Survey: Many Providers Charging Patients for Access to Their EHRs
January 9, 2015 in News
Many providers are charging patients for access to their electronic health records, with the price varying by provider, according to a survey published by the American Health Information Management Association, Modern Healthcare reports.
The survey, which was conducted by Texas State University professor Kim Murphy-Abdouch, included responses from 313 executives across several different health care settings, including:
- Acute care;
- Ambulatory surgical centers;
- Home care; and
- Integrated delivery systems.
The survey found that:
- 87.5% of the executives’ organizations had an EHR system; and
- 33.2% had a patient portal (Tahir, Modern Healthcare, 1/8).
Stage 2 of the meaningful use program requires eligible professionals to provide patients the ability to view online, download and transmit their health information, and they must get more than 5% of their patients to actually use online portals.
Under the 2009 economic stimulus package, health care providers who demonstrate meaningful use of certified EHRs can qualify for Medicaid and Medicare incentive payments (iHealthBeat, 12/18/14).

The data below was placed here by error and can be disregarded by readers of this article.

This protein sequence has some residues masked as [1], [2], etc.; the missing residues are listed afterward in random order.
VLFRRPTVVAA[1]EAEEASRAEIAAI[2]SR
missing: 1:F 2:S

However, 48% of health care organizations with a portal had less than a 5% patient use rate (Modern Healthcare, 1/8).
Meanwhile, the survey also found that:
- 23.6% of respondents said they adhered to their state’s rules about the cost of record copies (Murphy-Abdouch, Perspectives in Health Information Management, Winter 2015);
- 52.6% of respondents said that their organizations charged patients to accesses EHRs, with prices varying from a fee per-page to a flat rate; and
- 64.7% of respondents said their organizations charged patients for paper copies of their medical records (Modern Healthcare, 1/8).
Murphy-Abdouch wrote, “Following the state rates would suggest that the fees are not uniquely based on the cost to the facility,” which “would appear to be inconsistent with HIPAA and HITECH [Act] requirements that patients may only be charged a ‘reasonable cost-based fee’ for copies of their medical records” (Perspectives in Health Information Management, Winter 2015).